- Seattle socialist: Minimum-wage discussion skewed by ‘right-wing’ GAO analysis
- U.N. warns of Muslim ‘cleansing’ in Central African Republic
- Senate blocks change to military sex assault cases
- Drug mix may have cured child born with HIV, doctors say
- De Blasio’s wife irks former mansion chef with ‘servant’ remark
- Russia’s neighbors shiver amid Putin’s Cold War moves in Ukraine
- New SAT: The essay portion is to become optional
- Military group can’t march to honor the fallen at Boston Marathon due to security changes
- Senate passes bills deleting ‘retarded’ from laws
- China announces biggest military hike in 3 years: We are not ‘boy scouts with spears’
Latest Jared Bernstein Items
It was so cold when Congress came back to town Friday to tidy up loose ends and close the first session of the 113th Congress that Democrats for once had to keep their hands in their own pockets. Keeping a congressman's hands off your wallet, even if for only a day, is a good and rare thing. That's why complaints that the 113th Congress is among the least "productive" ever miss the point.
Analysts are optimistic that 2014 will be a more productive, less partisan year in Washington.
Congress has a chance to do better in 2014 than in 2013, but it wouldn't take much to top one of the least productive years in Washington history.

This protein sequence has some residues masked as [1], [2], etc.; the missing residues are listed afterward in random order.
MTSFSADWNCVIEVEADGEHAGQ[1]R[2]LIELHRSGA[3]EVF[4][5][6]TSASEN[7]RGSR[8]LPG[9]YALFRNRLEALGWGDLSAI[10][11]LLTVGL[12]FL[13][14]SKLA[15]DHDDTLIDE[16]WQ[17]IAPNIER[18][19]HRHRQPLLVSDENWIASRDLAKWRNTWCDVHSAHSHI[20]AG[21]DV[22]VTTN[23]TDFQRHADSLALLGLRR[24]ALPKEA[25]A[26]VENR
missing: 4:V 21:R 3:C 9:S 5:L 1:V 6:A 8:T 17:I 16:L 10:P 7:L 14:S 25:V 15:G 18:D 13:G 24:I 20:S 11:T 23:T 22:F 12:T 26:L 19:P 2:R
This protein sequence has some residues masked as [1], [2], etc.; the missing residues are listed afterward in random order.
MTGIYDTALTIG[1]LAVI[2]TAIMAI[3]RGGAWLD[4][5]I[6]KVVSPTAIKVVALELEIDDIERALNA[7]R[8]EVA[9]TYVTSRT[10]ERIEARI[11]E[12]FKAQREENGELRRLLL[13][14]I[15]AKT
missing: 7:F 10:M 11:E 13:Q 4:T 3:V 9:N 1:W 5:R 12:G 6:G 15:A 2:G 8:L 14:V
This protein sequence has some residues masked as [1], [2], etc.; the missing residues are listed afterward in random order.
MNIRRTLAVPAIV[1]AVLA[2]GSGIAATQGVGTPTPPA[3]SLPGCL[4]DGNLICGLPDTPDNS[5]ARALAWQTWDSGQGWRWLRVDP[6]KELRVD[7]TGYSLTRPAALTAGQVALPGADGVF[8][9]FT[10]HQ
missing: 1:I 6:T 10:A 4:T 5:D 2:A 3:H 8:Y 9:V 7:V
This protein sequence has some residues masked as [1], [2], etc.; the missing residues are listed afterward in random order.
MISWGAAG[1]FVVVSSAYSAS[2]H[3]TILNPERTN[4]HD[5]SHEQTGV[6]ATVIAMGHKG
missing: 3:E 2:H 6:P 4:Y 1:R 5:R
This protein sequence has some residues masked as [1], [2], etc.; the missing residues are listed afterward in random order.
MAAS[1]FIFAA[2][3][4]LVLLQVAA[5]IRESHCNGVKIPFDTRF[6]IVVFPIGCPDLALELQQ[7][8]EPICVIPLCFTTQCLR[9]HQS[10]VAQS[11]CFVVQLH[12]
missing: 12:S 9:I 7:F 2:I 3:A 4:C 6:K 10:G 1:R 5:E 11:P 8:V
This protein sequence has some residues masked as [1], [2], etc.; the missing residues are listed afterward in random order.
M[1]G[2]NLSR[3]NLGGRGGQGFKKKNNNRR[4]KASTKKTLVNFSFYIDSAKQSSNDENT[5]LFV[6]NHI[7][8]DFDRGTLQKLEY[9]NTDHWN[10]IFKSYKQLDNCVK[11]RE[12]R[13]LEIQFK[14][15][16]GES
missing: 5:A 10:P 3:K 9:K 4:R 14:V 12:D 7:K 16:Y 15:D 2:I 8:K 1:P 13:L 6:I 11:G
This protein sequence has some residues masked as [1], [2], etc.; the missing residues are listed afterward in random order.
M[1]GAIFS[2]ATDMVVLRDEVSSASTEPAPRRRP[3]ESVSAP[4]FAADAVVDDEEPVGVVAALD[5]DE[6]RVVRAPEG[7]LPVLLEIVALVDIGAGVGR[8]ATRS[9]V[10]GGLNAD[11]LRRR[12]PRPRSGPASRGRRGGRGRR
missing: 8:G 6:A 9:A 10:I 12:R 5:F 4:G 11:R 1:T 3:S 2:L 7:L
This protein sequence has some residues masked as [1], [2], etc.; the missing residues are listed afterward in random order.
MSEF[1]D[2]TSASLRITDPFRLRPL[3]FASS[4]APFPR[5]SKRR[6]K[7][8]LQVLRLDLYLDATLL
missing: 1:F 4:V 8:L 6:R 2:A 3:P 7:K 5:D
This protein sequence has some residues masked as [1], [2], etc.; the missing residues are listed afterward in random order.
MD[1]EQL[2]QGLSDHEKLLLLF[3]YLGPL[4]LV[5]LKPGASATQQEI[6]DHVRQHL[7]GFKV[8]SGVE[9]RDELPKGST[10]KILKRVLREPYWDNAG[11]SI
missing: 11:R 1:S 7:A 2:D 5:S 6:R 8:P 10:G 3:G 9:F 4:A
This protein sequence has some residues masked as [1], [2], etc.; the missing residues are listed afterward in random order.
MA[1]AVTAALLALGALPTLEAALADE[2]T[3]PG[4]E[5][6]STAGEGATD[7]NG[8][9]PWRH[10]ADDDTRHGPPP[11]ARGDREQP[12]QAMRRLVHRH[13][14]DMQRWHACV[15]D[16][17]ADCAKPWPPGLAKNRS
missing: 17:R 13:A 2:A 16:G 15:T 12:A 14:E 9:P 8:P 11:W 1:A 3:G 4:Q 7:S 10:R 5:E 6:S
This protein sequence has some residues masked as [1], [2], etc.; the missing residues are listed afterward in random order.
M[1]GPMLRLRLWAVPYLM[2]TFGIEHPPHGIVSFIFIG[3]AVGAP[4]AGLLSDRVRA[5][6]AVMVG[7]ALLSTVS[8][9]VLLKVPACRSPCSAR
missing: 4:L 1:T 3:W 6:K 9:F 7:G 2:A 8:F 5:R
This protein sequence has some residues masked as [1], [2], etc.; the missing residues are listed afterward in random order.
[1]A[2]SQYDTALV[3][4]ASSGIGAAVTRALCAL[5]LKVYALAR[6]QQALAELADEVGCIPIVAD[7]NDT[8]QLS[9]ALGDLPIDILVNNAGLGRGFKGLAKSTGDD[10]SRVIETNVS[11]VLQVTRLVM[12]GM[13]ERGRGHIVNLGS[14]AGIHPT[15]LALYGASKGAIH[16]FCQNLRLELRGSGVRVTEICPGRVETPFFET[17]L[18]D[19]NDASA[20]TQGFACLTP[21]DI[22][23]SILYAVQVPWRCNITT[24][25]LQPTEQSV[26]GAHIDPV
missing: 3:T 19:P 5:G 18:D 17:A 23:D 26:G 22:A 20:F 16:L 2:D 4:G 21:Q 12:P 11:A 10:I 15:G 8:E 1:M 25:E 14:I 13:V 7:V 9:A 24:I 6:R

The nation's economy continued to slowly but steadily improve last month, with the unemployment rate declining further to 7.3 percent — the lowest in nearly five years — and businesses adding another 169,000 jobs, the Labor Department reported Friday morning.
Gasoline prices likely won't set any records this summer, thanks to a recent drop in the price of oil.
You don't hear much about President Obama in the national news media these days because he isn't making very much news.
President Obama's chief economist is departing as the administration's nearly trillion-dollar recovery is losing steam and Mr. Obama concedes that lackluster job growth could become a trend.
Government figures released Thursday provided a new window on the deep pain inflicted by the recession, with the U.S. poverty rate rising to its highest level in 15 years in 2009 and a record 43.6 million Americans officially labeled poor.